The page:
Time Management

by Di McLanachan

Multi-tasking

You’re pushed for time and there’s loads to do. You’re probably feeling the pressure and you have a limited amount of time to do what’s required. What can you do?

  • You can lower your standards – this may not sound like a good idea, but it is possible to be such a perfectionist (Type B) that you waste an inordinate amount of time on relatively trivial tasks.
  • You can get help – below, we suggest some ways you might do this.
  • You can work faster – or can you? There are some ways of doing this: for example, you might group like tasks together in order to get through them more quickly.
  • You can plan better (and hopefully you will by now have found several techniques that work for you).
  • And you can multi-task.

Multi-tasking is a very misunderstood activity. Most people claim to be multi-tasking, when what they are really doing is wearing themselves out trying to do too many things at once (a typical Type A dilemma). Here are some tips for helping you multi-task effectively, without burning yourself out.

Multi tasking tips

Your life doesn’t entirely consist of work; your personal life matters too. The trouble is that if you’re too busy at work, it’s probably taking its toll on your personal space. The following tips therefore include suggestions for organising your personal life as well as your work load.

Pair your tasks

Pair activities that require a lot of mental attention with those that require little or none. Many people make the mistake of attempting two activities at once when both require mental focus. Multi-tasking works best when you pair an activity that requires your attention with another that doesn’t. For example, you might read while peddling your exercise bike.

Make a plan

Write down the things that you need to do. This will help you to identify possible pairings. Also look for things that can be delegated, and things that will be more effective if done in a sequence.

Make your waiting time productive

Carry something with you that needs doing, such as a report that needs to be read, or some study that needs to be done. When you are forced to wait for an appointment or a plane, pull out something you can do to make your wait productive. Never allow someone else to waste your time.

However, if you are a Type A, you are probably doing this already and may need to remember that you also need time off for good behaviour!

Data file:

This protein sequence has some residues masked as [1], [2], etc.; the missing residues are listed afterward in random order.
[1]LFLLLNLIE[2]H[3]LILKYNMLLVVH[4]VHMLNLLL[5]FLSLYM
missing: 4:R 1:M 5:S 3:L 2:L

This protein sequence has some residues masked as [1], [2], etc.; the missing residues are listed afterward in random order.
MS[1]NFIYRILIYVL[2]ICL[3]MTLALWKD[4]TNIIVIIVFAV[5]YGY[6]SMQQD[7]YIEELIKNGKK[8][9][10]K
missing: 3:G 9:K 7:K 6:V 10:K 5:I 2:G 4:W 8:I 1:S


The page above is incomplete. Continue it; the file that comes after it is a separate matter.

TV time is a great for multi-tasking

Most of us try to limit television viewing to special programmes only, but when you really don’t want to turn the TV off, try to add another activity. Some people exercise while watching TV – maybe you can put your treadmill or stationary bike where you can view the TV, or make an agreement with yourself that you will do push ups or crunches on every advert. You might also use some TV time to read magazines, pay bills, send notes and cards and so on.

Group similar activities

It is often speedier to do similar things at the same time. For example, rather than meeting with friends and business associates separately, can you schedule a group outing so everyone can catch up on the gossip and network at the same time? Give your wallet and waistline a break. Unless you need to discuss something confidential or pertinent to only one person, try a group gathering.

Take advantage of technology

A portable phone or headset will allow you to continue with simple tasks chatting on the phone. (A cordless headset will give you two hands free!)

Involve the people you cherish

One of the most difficult things about our busy schedules is having the time to do community service, or other activities, and still spend time with the people we love. Use multi-tasking by involving those you love in your activities. Find a community service activity where you can take part with your children, friends or partner. If you have younger children, consider becoming a scout leader or sports coach. This way, you can donate your time and be with your children. Partners can work out together at the gym. Get creative. See how you can do the things you want and still spend time with the ones you love and enjoy.

Many hands make light work

In the old tradition of barn raising, can you bring many people together to jointly achieve a task? In the process, you get to socialise and have a great party afterwards. Consider a barbeque/car wash, for instance. Have your friends meet at noon and bring a dish for a barbeque. Have a ball washing everyone’s car. In the late afternoon, wrap up with a meal.

You can’t multi-task everything

Warning

Some things deserve your undivided attention.

You wouldn’t want your surgeon watching TV while removing your appendix! Some things are so important that they require your full attention. Don’t attempt to multi-task while praying, meditating or spending prime time with people you care about. Remember, too, that some problems or issues at work or home will be handled most effectively if you give them your complete focus.